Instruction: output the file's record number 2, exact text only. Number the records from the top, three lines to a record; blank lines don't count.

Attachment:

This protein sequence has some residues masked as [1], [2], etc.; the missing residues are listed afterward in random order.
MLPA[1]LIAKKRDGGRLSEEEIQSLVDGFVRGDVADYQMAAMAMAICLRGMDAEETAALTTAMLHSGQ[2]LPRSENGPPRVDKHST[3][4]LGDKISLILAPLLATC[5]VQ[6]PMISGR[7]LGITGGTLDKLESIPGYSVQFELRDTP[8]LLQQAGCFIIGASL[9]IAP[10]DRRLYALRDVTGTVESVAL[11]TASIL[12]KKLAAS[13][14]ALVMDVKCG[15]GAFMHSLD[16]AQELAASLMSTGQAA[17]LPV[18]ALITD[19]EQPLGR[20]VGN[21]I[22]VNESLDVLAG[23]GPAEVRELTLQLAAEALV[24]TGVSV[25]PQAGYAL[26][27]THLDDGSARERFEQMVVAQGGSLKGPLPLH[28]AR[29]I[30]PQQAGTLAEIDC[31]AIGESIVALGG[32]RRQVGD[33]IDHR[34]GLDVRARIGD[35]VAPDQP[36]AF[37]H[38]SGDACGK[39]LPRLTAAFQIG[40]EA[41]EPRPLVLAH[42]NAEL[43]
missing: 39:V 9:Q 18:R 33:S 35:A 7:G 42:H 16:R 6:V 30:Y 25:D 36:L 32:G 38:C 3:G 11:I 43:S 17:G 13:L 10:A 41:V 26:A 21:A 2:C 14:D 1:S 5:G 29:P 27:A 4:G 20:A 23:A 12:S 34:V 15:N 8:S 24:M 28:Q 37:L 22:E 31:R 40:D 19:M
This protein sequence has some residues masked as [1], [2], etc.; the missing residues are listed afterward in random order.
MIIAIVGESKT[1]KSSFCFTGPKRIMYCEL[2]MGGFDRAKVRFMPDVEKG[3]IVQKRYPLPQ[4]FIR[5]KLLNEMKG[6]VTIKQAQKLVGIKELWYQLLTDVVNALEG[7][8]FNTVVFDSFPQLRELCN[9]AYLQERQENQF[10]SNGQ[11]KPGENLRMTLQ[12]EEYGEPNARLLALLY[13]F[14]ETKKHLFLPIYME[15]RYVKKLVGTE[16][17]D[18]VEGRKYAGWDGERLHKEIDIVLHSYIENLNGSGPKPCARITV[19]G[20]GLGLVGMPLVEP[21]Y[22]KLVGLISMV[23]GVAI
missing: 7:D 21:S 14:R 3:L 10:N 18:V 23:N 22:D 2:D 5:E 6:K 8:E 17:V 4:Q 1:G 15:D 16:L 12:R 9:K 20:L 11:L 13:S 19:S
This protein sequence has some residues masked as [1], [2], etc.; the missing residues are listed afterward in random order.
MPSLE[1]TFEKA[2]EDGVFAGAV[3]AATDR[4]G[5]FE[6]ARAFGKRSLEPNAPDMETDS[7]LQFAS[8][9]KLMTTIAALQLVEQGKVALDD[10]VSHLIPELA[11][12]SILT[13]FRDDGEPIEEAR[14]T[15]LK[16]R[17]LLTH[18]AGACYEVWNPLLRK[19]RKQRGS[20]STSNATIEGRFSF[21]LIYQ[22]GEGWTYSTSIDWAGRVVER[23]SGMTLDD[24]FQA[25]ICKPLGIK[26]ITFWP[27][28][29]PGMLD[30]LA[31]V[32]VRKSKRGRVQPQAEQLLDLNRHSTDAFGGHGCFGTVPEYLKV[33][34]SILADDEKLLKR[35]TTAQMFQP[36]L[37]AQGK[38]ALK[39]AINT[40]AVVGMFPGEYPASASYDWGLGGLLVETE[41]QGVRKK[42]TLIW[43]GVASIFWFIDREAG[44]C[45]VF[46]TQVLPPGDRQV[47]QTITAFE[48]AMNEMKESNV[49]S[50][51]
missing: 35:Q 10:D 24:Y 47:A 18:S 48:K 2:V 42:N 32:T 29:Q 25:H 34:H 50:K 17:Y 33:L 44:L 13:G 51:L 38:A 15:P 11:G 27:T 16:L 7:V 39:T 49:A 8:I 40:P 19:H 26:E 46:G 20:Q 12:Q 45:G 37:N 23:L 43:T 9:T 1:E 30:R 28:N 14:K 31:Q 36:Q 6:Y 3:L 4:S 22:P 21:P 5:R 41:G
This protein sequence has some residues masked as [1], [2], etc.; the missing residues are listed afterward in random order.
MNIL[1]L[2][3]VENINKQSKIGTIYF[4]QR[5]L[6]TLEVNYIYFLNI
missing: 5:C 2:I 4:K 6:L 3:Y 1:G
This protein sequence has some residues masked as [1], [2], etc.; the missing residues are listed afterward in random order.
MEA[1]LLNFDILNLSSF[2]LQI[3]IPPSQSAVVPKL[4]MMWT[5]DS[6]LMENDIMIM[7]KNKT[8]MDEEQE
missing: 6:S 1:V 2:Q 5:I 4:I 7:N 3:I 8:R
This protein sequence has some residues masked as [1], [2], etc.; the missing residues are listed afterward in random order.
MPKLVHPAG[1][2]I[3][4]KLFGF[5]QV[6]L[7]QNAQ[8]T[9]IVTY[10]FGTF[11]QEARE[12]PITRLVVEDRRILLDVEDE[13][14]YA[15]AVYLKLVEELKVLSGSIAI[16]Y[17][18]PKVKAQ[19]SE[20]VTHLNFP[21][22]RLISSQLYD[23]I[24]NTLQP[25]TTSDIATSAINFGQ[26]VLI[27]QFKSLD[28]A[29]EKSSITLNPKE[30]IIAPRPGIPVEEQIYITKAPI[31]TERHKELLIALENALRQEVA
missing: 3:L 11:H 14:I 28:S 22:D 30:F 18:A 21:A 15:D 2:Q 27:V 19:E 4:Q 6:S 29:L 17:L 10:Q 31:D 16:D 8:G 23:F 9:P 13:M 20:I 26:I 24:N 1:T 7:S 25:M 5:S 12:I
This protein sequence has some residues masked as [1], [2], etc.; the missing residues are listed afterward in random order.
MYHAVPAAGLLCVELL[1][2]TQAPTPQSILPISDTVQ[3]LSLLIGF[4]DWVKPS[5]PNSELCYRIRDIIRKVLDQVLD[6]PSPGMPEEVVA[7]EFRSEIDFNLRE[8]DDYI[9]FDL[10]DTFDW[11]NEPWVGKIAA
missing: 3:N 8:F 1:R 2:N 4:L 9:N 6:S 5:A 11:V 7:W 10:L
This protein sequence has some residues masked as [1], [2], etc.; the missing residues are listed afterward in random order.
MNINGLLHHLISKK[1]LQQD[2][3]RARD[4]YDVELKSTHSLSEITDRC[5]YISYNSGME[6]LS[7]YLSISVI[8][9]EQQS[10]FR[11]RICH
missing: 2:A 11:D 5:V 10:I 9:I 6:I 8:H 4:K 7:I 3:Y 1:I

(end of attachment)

This protein sequence has some residues masked as [1], [2], etc.; the missing residues are listed afterward in random order.
MIIAIVGESKT[1]KSSFCFTGPKRIMYCEL[2]MGGFDRAKVRFMPDVEKG[3]IVQKRYPLPQ[4]FIR[5]KLLNEMKG[6]VTIKQAQKLVGIKELWYQLLTDVVNALEG[7][8]FNTVVFDSFPQLRELCN[9]AYLQERQENQF[10]SNGQ[11]KPGENLRMTLQ[12]EEYGEPNARLLALLY[13]F[14]ETKKHLFLPIYME[15]RYVKKLVGTE[16][17]D[18]VEGRKYAGWDGERLHKEIDIVLHSYIENLNGSGPKPCARITV[19]G[20]GLGLVGMPLVEP[21]Y[22]KLVGLISMV[23]GVAI
missing: 7:D 21:S 14:R 3:L 10:N 18:V 23:N 22:D 2:D 5:E 6:K 8:E 17:V 4:Q 1:G 15:D 16:L 12:R 9:K 20:L 11:L 13:S 19:S